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  9. Having lost every one of my relatives to cancer, and watching as the last of these relatives made the same decision as your sister, I understand. But the sun always sparkles greatest on the ripples... Blessings. ~b.

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  11. A close friend of mine just died from prostate cancer that had metastasized. His last two or three months were horrible. He was in pain all the time, the chemo ruined every single day... I will miss him every day of the rest of my life (he was more than a friend, he was family), but it was a relief when he died. I wish he'd chosen your sister's route.

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  12. I'm so sorry for your loss, darling. I'm here for you and you know where to find me. I wish I could be closer and nothing I can say will help. *gentle hugs* my sweet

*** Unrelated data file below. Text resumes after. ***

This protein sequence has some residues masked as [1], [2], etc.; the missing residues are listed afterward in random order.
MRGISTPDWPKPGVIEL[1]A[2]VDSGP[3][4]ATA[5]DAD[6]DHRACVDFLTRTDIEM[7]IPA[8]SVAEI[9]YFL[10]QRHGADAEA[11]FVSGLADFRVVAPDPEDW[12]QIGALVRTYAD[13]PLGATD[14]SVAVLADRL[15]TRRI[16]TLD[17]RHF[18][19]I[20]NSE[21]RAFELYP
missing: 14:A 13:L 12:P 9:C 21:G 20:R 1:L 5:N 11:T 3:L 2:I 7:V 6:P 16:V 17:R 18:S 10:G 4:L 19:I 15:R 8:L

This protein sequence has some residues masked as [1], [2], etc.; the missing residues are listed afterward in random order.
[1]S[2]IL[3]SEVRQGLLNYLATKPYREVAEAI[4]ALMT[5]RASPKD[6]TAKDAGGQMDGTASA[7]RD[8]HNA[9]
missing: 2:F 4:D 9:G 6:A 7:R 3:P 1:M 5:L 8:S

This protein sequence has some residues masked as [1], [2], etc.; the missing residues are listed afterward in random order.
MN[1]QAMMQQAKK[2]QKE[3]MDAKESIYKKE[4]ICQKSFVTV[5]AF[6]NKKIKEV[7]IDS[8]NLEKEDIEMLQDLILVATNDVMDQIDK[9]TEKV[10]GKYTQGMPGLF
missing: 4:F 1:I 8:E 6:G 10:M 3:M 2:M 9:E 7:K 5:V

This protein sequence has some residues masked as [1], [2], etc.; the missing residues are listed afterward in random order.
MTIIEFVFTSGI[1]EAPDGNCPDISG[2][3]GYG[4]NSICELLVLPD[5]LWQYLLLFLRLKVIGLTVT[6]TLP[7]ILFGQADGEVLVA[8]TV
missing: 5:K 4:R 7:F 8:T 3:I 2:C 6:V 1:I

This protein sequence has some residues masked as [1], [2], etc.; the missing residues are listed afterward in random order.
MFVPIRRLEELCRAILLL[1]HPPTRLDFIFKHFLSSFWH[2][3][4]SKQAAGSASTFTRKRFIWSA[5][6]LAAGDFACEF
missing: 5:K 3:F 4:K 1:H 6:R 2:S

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  13. **hugs and warm winds to keep you**

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  14. *HUGS* I'm so sorry lovely lady, my heart goes out to you and your family at this difficult time.Remember I'mjust an email or phone call away

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  15. This is heartbreaking. I hated reading this...I hate it when good people leave our planet. I was also glad to read this as painful as it was. I'm glad she was so loved by you. So loved.

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  16. That was lovely, Sue. I'm sure she knew how much you loved her and would miss her. Hugs from me.

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  17. The love you feel for your sister is heard loud and clear through. Thanks for sharing such a deep part of yourself.

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  18. So sorry, Sue. So many people affected by this horrible disease. My Facebook timeline is currently full of friends suffering through the side effects of treatment. If what one of my childhood friend is going through is any indication, your sister made the right decision. Sounds like she was an amazing lady. I'm sorry for your loss.